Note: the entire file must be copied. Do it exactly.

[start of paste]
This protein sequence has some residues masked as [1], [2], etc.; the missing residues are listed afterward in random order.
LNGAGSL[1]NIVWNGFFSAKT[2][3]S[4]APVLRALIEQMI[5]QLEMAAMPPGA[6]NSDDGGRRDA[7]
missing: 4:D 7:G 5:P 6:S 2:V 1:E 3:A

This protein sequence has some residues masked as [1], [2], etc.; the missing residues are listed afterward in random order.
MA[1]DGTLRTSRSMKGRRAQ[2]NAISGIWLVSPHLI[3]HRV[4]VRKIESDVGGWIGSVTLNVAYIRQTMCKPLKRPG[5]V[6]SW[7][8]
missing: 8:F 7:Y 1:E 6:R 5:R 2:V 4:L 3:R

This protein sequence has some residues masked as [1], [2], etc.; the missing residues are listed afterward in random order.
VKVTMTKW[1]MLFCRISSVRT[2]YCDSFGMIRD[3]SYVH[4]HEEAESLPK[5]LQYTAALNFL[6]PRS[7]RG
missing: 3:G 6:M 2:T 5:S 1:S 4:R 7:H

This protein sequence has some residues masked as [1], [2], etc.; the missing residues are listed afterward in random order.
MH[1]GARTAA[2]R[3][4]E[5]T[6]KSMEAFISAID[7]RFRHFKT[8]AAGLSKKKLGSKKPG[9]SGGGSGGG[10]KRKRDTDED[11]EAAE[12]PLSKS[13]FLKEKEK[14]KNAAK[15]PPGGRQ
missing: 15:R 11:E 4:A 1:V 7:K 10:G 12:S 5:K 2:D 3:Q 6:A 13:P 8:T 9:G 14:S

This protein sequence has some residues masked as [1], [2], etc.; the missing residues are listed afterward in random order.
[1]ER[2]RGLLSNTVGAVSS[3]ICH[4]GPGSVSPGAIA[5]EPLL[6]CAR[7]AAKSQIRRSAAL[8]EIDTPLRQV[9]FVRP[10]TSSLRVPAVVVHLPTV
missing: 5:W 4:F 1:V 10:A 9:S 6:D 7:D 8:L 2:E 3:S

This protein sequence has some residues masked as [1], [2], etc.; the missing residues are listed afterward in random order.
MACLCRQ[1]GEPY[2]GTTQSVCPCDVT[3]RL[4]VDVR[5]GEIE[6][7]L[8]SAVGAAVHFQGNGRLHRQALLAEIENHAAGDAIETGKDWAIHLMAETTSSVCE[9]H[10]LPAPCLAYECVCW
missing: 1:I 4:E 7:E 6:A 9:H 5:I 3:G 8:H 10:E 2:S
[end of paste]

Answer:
This protein sequence has some residues masked as [1], [2], etc.; the missing residues are listed afterward in random order.
LNGAGSL[1]NIVWNGFFSAKT[2][3]S[4]APVLRALIEQMI[5]QLEMAAMPPGA[6]NSDDGGRRDA[7]
missing: 4:D 7:G 5:P 6:S 2:V 1:E 3:A

This protein sequence has some residues masked as [1], [2], etc.; the missing residues are listed afterward in random order.
MA[1]DGTLRTSRSMKGRRAQ[2]NAISGIWLVSPHLI[3]HRV[4]VRKIESDVGGWIGSVTLNVAYIRQTMCKPLKRPG[5]V[6]SW[7][8]
missing: 8:F 7:Y 1:E 6:R 5:R 2:V 4:L 3:R

This protein sequence has some residues masked as [1], [2], etc.; the missing residues are listed afterward in random order.
VKVTMTKW[1]MLFCRISSVRT[2]YCDSFGMIRD[3]SYVH[4]HEEAESLPK[5]LQYTAALNFL[6]PRS[7]RG
missing: 3:G 6:M 2:T 5:S 1:S 4:R 7:H

This protein sequence has some residues masked as [1], [2], etc.; the missing residues are listed afterward in random order.
MH[1]GARTAA[2]R[3][4]E[5]T[6]KSMEAFISAID[7]RFRHFKT[8]AAGLSKKKLGSKKPG[9]SGGGSGGG[10]KRKRDTDED[11]EAAE[12]PLSKS[13]FLKEKEK[14]KNAAK[15]PPGGRQ
missing: 15:R 11:E 4:A 1:V 7:K 10:G 12:S 5:K 2:D 3:Q 6:A 13:P 8:T 9:G 14:S

This protein sequence has some residues masked as [1], [2], etc.; the missing residues are listed afterward in random order.
[1]ER[2]RGLLSNTVGAVSS[3]ICH[4]GPGSVSPGAIA[5]EPLL[6]CAR[7]AAKSQIRRSAAL[8]EIDTPLRQV[9]FVRP[10]TSSLRVPAVVVHLPTV
missing: 5:W 4:F 1:V 10:A 9:S 6:D 7:D 8:L 2:E 3:S

This protein sequence has some residues masked as [1], [2], etc.; the missing residues are listed afterward in random order.
MACLCRQ[1]GEPY[2]GTTQSVCPCDVT[3]RL[4]VDVR[5]GEIE[6][7]L[8]SAVGAAVHFQGNGRLHRQALLAEIENHAAGDAIETGKDWAIHLMAETTSSVCE[9]H[10]LPAPCLAYECVCW
missing: 1:I 4:E 7:E 6:A 9:H 5:I 3:G 8:H 10:E 2:S